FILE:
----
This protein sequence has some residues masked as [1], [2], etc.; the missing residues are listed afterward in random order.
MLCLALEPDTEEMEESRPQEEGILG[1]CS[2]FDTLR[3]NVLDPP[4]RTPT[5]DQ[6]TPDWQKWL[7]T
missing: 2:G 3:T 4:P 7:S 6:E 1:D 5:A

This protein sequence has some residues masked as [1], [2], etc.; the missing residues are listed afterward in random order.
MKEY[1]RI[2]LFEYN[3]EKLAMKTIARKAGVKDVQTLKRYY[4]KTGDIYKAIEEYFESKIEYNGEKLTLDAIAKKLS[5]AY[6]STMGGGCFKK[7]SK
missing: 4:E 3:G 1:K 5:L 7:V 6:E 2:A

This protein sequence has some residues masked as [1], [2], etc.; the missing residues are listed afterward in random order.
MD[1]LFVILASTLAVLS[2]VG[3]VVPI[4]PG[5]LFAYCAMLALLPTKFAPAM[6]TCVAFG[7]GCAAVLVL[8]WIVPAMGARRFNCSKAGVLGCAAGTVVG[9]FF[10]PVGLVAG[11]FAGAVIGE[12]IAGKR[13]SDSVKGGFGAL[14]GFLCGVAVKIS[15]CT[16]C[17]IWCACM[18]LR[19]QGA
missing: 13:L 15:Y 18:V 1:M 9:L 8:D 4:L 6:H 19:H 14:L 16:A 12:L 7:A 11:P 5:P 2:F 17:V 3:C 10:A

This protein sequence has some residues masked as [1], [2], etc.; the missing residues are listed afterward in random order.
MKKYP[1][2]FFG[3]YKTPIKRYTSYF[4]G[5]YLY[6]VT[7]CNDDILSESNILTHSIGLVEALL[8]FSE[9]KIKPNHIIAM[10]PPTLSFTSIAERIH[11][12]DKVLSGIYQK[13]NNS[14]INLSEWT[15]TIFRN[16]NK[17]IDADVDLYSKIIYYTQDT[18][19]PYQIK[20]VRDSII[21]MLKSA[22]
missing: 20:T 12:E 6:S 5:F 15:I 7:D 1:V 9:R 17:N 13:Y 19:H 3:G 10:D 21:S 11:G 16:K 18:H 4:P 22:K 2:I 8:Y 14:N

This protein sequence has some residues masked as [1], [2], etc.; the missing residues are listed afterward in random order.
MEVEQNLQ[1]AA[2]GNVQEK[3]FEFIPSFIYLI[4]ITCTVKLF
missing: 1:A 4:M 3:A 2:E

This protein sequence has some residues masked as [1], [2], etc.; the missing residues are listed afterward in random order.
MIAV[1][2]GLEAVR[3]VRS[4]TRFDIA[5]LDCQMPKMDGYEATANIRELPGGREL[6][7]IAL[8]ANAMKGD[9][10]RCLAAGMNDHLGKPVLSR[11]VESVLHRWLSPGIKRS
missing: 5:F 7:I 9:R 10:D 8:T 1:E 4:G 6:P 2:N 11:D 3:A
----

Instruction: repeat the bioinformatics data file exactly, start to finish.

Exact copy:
This protein sequence has some residues masked as [1], [2], etc.; the missing residues are listed afterward in random order.
MLCLALEPDTEEMEESRPQEEGILG[1]CS[2]FDTLR[3]NVLDPP[4]RTPT[5]DQ[6]TPDWQKWL[7]T
missing: 2:G 3:T 4:P 7:S 6:E 1:D 5:A

This protein sequence has some residues masked as [1], [2], etc.; the missing residues are listed afterward in random order.
MKEY[1]RI[2]LFEYN[3]EKLAMKTIARKAGVKDVQTLKRYY[4]KTGDIYKAIEEYFESKIEYNGEKLTLDAIAKKLS[5]AY[6]STMGGGCFKK[7]SK
missing: 4:E 3:G 1:K 5:L 7:V 6:E 2:A

This protein sequence has some residues masked as [1], [2], etc.; the missing residues are listed afterward in random order.
MD[1]LFVILASTLAVLS[2]VG[3]VVPI[4]PG[5]LFAYCAMLALLPTKFAPAM[6]TCVAFG[7]GCAAVLVL[8]WIVPAMGARRFNCSKAGVLGCAAGTVVG[9]FF[10]PVGLVAG[11]FAGAVIGE[12]IAGKR[13]SDSVKGGFGAL[14]GFLCGVAVKIS[15]CT[16]C[17]IWCACM[18]LR[19]QGA
missing: 13:L 15:Y 18:V 1:M 9:L 8:D 4:L 6:H 19:H 14:L 16:A 12:L 7:A 11:P 5:P 2:F 17:V 3:C 10:A

This protein sequence has some residues masked as [1], [2], etc.; the missing residues are listed afterward in random order.
MKKYP[1][2]FFG[3]YKTPIKRYTSYF[4]G[5]YLY[6]VT[7]CNDDILSESNILTHSIGLVEALL[8]FSE[9]KIKPNHIIAM[10]PPTLSFTSIAERIH[11][12]DKVLSGIYQK[13]NNS[14]INLSEWT[15]TIFRN[16]NK[17]IDADVDLYSKIIYYTQDT[18][19]PYQIK[20]VRDSII[21]MLKSA[22]
missing: 20:T 12:E 6:S 5:F 15:I 7:D 1:V 9:R 17:N 13:Y 19:H 3:G 10:D 21:S 11:G 16:K 18:H 4:P 22:K 2:I 8:Y 14:N

This protein sequence has some residues masked as [1], [2], etc.; the missing residues are listed afterward in random order.
MEVEQNLQ[1]AA[2]GNVQEK[3]FEFIPSFIYLI[4]ITCTVKLF
missing: 1:A 4:M 3:A 2:E

This protein sequence has some residues masked as [1], [2], etc.; the missing residues are listed afterward in random order.
MIAV[1][2]GLEAVR[3]VRS[4]TRFDIA[5]LDCQMPKMDGYEATANIRELPGGREL[6][7]IAL[8]ANAMKGD[9][10]RCLAAGMNDHLGKPVLSR[11]VESVLHRWLSPGIKRS
missing: 5:F 7:I 9:R 10:D 8:T 1:E 4:G 6:P 2:N 11:D 3:A